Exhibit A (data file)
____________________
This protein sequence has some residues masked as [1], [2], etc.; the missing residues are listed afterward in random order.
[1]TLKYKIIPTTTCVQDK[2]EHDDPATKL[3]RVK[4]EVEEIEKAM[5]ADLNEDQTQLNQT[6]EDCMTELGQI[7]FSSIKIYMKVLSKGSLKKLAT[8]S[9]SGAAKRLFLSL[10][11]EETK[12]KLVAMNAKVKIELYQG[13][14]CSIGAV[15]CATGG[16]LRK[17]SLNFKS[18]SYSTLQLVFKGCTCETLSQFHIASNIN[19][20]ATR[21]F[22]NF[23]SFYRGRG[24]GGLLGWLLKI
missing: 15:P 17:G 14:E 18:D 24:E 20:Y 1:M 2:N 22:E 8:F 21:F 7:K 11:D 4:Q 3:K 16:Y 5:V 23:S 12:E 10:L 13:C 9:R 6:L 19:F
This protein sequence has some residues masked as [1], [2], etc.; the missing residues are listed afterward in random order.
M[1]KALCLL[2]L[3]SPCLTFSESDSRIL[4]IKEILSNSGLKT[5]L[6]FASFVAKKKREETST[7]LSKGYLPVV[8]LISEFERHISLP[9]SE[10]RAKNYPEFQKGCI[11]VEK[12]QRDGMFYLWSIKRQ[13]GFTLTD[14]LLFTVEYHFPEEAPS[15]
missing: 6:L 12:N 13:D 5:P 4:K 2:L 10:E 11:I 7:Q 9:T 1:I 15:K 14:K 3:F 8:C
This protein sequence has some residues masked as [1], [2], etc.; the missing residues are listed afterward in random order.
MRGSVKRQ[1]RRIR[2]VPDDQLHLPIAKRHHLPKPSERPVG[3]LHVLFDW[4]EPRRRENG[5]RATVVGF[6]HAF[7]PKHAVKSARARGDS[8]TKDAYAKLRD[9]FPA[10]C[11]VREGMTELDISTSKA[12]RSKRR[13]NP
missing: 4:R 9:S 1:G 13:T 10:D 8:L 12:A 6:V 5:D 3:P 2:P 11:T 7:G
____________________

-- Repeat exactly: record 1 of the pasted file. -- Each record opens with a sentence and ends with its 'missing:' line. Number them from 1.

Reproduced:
This protein sequence has some residues masked as [1], [2], etc.; the missing residues are listed afterward in random order.
[1]TLKYKIIPTTTCVQDK[2]EHDDPATKL[3]RVK[4]EVEEIEKAM[5]ADLNEDQTQLNQT[6]EDCMTELGQI[7]FSSIKIYMKVLSKGSLKKLAT[8]S[9]SGAAKRLFLSL[10][11]EETK[12]KLVAMNAKVKIELYQG[13][14]CSIGAV[15]CATGG[16]LRK[17]SLNFKS[18]SYSTLQLVFKGCTCETLSQFHIASNIN[19][20]ATR[21]F[22]NF[23]SFYRGRG[24]GGLLGWLLKI
missing: 15:P 17:G 14:E 18:D 24:E 20:Y 1:M 2:N 22:E 8:F 21:F 7:K 11:D 4:Q 3:K 16:Y 5:V 23:S 12:E 10:L 13:C 9:R 6:L 19:F